If I Hear The Circular Argument “Guns Don’t Kill People; People Kill People” One More Time, I’m Going To Get Sick
Y’all. Please stop debating whether guns kill people, or people kill people. The two are not mutually exclusive. Here’s the reality: People with guns kill people. We can’t just simply separate the two. The fact that this debate is still going on is like banging your head against the wall. Will common sense ever filter into this discussion? Your fellow Americans are grieving in overwhelming proportions of unimaginable pain, which most of us — God willing — may never know. Do we really need to argue semantics and philosophy here?
I don’t get this unhealthy, possessive, puerile attachment that some Americans have with their guns— specifically, the most popular, most widely used assault rifle in mass shootings of late, the all-too-familiar AR-15. However, I do get that people calling for sensible gun legislation are not fascist dictators. Regardless of what Tucker Carlson believes, gun control is not actually “people control.”
No one is suggesting we completely obliterate the American fundamental, constitutional right to own a gun. We all seem to be on agreement that there are responsible, law-abiding folks who happen to own guns. It’s not being suggested that they pay the fine for the acts of the evil minority. It is being suggested, however, that we move past the circular arguments and enact some real change.
We also can all be in agreement that when the second amendment was ratified in 1791, semi and fully-automatic firearms technology didn’t exist. Firearms of our forefathers were typically flintlock pistols and muskets. Some characteristics of these guns: they were heavy and cumbersome, could shoot one round at a time — up to 3 or 4 per minute, had very low levels of accuracy, very short ranges, no sights, and smooth bore barrels, which made their projectiles unstable in flight. Additionally, the weight of musket balls (the original “bullets,” made of mostly lead and tin or pewter) had a negative effect on range. Because they were so heavy, gravity pulled them downward as soon as they were fired.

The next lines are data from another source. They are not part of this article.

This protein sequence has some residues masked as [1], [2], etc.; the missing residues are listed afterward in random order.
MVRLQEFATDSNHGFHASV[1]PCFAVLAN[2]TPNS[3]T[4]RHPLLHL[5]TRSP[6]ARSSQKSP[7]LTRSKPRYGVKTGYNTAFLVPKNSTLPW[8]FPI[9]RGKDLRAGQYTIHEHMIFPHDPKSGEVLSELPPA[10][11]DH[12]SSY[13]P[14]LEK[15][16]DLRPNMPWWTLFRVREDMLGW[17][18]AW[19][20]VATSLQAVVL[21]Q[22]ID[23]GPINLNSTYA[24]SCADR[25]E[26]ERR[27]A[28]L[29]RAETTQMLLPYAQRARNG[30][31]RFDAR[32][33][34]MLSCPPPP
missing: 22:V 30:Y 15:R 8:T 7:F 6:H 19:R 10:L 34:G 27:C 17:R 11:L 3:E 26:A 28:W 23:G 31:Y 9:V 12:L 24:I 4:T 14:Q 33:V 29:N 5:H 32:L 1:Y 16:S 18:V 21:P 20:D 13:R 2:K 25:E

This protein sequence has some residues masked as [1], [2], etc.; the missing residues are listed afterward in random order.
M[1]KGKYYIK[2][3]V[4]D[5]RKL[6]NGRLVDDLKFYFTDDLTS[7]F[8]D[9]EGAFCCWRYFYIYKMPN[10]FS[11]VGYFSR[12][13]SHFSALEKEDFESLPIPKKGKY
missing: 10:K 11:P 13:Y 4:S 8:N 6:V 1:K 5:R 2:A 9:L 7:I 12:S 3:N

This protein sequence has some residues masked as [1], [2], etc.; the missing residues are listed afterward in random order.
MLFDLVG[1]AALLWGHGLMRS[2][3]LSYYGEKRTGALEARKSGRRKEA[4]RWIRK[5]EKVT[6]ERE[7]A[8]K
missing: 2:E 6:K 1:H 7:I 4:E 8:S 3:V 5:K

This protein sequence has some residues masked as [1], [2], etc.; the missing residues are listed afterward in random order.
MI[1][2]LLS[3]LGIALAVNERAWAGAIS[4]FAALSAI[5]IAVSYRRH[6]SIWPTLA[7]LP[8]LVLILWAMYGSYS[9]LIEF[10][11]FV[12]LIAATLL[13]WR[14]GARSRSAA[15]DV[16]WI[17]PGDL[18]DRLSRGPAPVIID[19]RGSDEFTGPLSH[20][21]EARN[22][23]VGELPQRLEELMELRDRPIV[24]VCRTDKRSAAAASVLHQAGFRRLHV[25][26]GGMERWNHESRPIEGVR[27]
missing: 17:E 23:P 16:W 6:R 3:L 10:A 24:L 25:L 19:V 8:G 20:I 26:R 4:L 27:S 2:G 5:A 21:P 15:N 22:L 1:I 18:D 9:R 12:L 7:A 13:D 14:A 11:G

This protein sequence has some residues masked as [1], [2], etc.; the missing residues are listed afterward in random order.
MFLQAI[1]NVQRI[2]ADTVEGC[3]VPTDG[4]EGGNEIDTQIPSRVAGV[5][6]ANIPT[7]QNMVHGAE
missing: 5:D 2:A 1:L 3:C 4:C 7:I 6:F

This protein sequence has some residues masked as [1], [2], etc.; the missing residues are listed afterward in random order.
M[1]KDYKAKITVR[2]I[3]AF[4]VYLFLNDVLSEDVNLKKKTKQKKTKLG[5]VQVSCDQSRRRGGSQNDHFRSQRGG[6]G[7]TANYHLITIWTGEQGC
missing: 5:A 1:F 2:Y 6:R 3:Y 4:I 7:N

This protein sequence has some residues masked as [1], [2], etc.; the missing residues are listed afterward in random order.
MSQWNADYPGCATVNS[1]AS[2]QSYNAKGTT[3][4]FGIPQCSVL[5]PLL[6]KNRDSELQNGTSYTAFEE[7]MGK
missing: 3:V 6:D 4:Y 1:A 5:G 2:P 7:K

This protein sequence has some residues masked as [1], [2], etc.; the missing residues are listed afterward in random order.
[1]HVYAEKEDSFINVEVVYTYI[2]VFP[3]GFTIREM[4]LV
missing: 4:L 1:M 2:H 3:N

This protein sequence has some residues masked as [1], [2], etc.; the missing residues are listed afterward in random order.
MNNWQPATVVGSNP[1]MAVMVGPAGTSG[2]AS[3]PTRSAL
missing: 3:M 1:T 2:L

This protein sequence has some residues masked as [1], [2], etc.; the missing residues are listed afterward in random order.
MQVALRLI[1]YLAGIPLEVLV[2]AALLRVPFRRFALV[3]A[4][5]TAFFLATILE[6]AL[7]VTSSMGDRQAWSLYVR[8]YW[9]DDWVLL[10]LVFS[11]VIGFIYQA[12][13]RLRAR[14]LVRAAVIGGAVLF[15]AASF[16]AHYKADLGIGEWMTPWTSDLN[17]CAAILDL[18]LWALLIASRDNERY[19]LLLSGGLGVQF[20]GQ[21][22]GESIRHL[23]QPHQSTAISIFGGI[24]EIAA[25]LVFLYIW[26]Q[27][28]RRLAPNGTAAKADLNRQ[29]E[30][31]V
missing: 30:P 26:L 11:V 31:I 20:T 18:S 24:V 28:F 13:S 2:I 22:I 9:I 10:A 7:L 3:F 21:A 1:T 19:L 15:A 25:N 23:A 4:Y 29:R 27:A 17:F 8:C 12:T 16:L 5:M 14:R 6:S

These guns were also very slow. The process of loading and reloading these guns involved adding gunpowder, using a ramrod to insert the bullet and make sure it was in place, and reattaching the ramrod before taking aim and firing the single bullet. Cartridge paper had to be shoved in after the ball in order to keep it from rolling out of the weapon. Since the musket was really only the beginning of the battle which ultimately ended in hand-to-hand combat, the musket was collectively considered “a good handle for the bayonet.”
Quite different from the AR-15, a semi-automatic weapon of war, with a power of physics that cannot be argued.
In comparing the damage a modern AR-15 and a modern 9mm handgun can do to the human body, Peter Rhee, a trauma surgeon at the University of Arizona explained, “One looks like a grenade went off in there, the other looks like a bad knife cut.”
“The bullet from an AR-15 does an entirely different kind of violence to the human body. It’s relatively small, but it leaves the muzzle at three times the speed of a handgun bullet. It has so much energy that it can disintegrate three inches of leg bone. “It would just turn it to dust,” says Donald Jenkins, a trauma surgeon at University of Texas Health Science Center at San Antonio.”
“When you trail your fingers through water, the water ripples and curls. When a high-velocity bullet pierces the body, human tissues ripples as well — but much more violently. The bullet from an AR-15 might miss the femoral artery in the leg, but cavitation may burst the artery anyway, causing death by blood loss.”
“Then, multiply the damage from a single bullet by the ease of shooting an AR-15, which doesn’t kick. “The gun barely moves. You can sit there boom boom boom and reel off shots as fast as you can move your finger,” says Ernest Moore, a trauma surgeon at Denver Health and editor of the Journal of Trauma and Acute Surgery.”
There have also been plenty of arguments surrounding the wording and intent of the second amendment. “A well regulated militia, being necessary to the security of a free state, the right of the people to keep and bear arms, shall not be infringed” leaves plenty of room for differing legal and political interpretations. What is meant by “well regulated?” For that matter, what constitutes a “militia?” Or the right to “bear arms?”
Most judges and scholars who debated this before the Supreme Court’s 2008 ruling in District of Columbia. v. Heller consistently arrived at the conclusion that the second amendment solely protects gun ownership for purposes of military duty and collective security, not an individual’s right to own military-style assault rifles.
The “I need to protect my family” argument is just nuts. As comedian Jim Jefferies pointed out in 2014, in an ironically hilarious take on gun control, the arguments people make for owning assault rifles are all “bullshit arguments.” Especially the “I need to protect myself; I need to protect my family” argument.
“Really?” Jefferies asks with a smirk. “Is that why they call them assault rifles? Is it? I’ve never heard of these f — ing protection rifles you speak of!”